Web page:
After several years in which the Academy Awards felt like an auxiliary of Trump-era progressivism, this year’s nominated movies are about as unwoke as modern Hollywood gets: a raft of “dad movies” about mobsters, cars, and war, plus the infamous Joker and Quentin Tarantino’s masterpiece of hippie-punching (and worse than punching), Once Upon a Time . . . in Hollywood.
Regrettably, not every movie in this semi-reactionary renaissance is actually good. Martin Scorsese’s much-nominated The Irishman was doomed by its terrible, CGI-enabled lead performance, while the even-more-nominated Joker is fascinating mostly for what the culture has read into it, since on its own it’s just a comic-book homage to better Scorsese movies from the past.
So I have some mild sympathy for one of the Twitter meltdowns that greeted the Oscar announcements, the outrage when Greta Gerwig was denied a Best Director nomination for her Little Women adaptation. Sure, you can make a case that Gerwig wasn’t one of the year’s five best directors, but in a slate of nominees so heavy with guy movies, a little more female representation wouldn’t hurt. More important, you can make a case that Gerwig was less deserving than Scorsese and Joker’s Todd Phillips, but you’d be wildly wrong, and to nominate them both instead of her is a failure of aesthetic appreciation as well as of show building.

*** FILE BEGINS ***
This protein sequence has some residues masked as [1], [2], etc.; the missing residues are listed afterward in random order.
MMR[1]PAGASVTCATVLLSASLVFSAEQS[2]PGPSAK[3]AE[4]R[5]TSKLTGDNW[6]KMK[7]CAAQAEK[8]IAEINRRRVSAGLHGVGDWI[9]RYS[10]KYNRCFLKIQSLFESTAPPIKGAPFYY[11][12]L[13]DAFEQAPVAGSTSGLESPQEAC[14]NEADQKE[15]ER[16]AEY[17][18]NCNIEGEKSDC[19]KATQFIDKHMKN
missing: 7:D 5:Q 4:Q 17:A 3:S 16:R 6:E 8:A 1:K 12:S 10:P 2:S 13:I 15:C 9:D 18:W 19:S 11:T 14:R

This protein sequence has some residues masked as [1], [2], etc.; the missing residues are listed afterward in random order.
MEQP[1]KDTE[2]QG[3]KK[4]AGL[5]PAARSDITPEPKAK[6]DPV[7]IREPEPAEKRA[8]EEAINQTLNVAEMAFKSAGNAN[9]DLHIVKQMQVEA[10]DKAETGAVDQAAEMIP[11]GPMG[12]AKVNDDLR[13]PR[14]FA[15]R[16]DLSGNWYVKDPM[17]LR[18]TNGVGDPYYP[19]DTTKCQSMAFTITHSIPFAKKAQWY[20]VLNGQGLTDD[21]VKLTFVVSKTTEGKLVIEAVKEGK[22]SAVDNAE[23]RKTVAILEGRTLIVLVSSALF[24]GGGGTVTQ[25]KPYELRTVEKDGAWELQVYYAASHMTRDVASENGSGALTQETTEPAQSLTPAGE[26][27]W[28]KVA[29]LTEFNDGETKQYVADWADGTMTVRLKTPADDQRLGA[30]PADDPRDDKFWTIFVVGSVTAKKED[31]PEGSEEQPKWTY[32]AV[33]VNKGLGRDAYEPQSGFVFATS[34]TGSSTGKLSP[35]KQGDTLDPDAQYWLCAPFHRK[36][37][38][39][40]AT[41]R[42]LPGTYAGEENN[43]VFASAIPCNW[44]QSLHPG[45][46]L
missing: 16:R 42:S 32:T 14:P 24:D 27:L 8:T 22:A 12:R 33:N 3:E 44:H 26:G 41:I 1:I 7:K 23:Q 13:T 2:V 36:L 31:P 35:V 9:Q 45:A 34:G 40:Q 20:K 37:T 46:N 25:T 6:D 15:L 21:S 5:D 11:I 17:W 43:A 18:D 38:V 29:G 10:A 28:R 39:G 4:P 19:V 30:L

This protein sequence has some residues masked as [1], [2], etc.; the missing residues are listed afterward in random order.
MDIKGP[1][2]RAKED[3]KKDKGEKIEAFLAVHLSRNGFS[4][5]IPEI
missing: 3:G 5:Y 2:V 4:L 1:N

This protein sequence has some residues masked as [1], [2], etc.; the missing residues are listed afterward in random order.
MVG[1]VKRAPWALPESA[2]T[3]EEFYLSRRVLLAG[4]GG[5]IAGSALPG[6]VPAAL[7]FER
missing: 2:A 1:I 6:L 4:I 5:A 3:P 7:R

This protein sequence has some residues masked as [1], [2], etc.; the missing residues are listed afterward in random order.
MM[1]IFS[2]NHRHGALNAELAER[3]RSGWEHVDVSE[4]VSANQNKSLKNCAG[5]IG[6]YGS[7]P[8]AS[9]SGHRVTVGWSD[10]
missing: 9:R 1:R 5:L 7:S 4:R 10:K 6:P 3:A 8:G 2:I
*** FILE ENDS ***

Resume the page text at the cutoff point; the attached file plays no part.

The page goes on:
My own pick for Best Picture, out of the available nominees, would be Tarantino’s Once Upon a Time, certainly the most Academy-friendly movie he’ll ever make. But the unwise slight to Gerwig and the fact that Sam Mendes’s World War I drama 1917 is cleaning up at pre-Oscar awards shows suggest a different path the Academy could take (even if, yes, the show’s voting rules make it technically impossible): In our polarized times, with even the genders divided against each other, a joint Best Picture for Little Women and 1917 is the balm our nation needs.